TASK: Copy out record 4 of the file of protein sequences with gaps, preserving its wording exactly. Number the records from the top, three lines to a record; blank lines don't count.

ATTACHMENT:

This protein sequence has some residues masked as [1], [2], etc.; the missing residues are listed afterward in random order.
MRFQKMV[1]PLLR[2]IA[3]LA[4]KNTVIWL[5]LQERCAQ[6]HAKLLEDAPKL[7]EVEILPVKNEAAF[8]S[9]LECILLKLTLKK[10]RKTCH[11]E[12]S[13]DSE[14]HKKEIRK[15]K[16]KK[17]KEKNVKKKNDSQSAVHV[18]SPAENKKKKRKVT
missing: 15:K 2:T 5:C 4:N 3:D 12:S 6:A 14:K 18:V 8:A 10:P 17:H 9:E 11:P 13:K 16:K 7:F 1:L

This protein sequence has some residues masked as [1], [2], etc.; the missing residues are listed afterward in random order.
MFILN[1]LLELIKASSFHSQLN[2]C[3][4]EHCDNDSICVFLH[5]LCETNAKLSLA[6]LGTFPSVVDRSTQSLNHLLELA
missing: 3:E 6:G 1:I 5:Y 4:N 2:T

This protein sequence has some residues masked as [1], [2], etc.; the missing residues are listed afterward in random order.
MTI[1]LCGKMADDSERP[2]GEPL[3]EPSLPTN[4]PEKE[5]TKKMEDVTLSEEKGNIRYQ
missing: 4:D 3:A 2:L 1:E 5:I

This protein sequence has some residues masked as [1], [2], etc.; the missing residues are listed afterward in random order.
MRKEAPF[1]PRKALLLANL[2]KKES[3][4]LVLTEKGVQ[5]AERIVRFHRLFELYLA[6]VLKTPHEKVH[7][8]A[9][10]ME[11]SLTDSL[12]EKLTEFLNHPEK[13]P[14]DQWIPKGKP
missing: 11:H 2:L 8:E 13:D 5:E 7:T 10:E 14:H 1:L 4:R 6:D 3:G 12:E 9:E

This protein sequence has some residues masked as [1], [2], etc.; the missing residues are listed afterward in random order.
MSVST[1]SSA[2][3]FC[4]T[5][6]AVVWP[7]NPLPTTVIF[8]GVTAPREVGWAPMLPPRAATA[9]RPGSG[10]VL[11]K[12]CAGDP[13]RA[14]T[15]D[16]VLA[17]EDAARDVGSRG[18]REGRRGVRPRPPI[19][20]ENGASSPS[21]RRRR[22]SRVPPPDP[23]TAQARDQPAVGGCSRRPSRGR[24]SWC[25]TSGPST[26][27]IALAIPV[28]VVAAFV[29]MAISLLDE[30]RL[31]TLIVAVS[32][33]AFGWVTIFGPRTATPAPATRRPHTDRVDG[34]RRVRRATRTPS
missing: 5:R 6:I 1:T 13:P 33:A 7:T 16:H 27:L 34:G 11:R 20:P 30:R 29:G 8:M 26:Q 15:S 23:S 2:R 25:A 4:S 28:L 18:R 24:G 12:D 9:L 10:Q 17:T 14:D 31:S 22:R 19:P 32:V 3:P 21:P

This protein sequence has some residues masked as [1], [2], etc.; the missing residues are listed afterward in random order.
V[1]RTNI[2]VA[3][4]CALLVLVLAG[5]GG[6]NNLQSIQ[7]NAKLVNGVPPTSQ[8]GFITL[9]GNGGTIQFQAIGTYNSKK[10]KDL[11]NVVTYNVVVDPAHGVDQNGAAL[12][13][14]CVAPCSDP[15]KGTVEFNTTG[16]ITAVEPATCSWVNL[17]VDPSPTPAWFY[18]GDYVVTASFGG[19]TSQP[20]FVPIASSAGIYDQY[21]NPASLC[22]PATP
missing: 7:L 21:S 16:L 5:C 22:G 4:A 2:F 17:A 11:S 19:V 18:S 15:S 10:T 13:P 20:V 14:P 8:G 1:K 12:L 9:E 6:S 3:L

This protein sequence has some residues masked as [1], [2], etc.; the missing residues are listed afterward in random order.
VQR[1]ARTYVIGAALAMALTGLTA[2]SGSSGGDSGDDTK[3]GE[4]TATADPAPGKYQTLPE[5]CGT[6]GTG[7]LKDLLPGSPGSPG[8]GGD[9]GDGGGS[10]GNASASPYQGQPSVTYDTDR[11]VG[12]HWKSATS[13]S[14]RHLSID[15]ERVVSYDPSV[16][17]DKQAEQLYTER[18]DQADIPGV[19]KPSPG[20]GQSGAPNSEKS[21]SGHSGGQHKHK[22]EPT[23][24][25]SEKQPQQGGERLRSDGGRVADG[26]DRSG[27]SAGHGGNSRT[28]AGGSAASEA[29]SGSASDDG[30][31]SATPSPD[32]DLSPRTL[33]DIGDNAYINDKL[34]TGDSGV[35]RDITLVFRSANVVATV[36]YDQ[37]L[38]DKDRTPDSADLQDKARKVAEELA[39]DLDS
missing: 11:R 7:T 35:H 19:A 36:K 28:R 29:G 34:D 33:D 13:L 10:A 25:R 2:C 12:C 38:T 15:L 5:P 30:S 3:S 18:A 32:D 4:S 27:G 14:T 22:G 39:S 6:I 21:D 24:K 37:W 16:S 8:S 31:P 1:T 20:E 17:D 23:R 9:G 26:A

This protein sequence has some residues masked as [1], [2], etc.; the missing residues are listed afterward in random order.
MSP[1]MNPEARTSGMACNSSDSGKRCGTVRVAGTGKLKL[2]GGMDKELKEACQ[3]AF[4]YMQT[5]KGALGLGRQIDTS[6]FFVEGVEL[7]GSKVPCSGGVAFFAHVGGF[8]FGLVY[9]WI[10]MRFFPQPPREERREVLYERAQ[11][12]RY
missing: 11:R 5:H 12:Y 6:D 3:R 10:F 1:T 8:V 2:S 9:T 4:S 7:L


This protein sequence has some residues masked as [1], [2], etc.; the missing residues are listed afterward in random order.
MRKEAPF[1]PRKALLLANL[2]KKES[3][4]LVLTEKGVQ[5]AERIVRFHRLFELYLA[6]VLKTPHEKVH[7][8]A[9][10]ME[11]SLTDSL[12]EKLTEFLNHPEK[13]P[14]DQWIPKGKP
missing: 11:H 2:L 8:E 13:D 5:E 7:T 10:E 14:H 1:L 4:R 6:D 3:G 12:E 9:E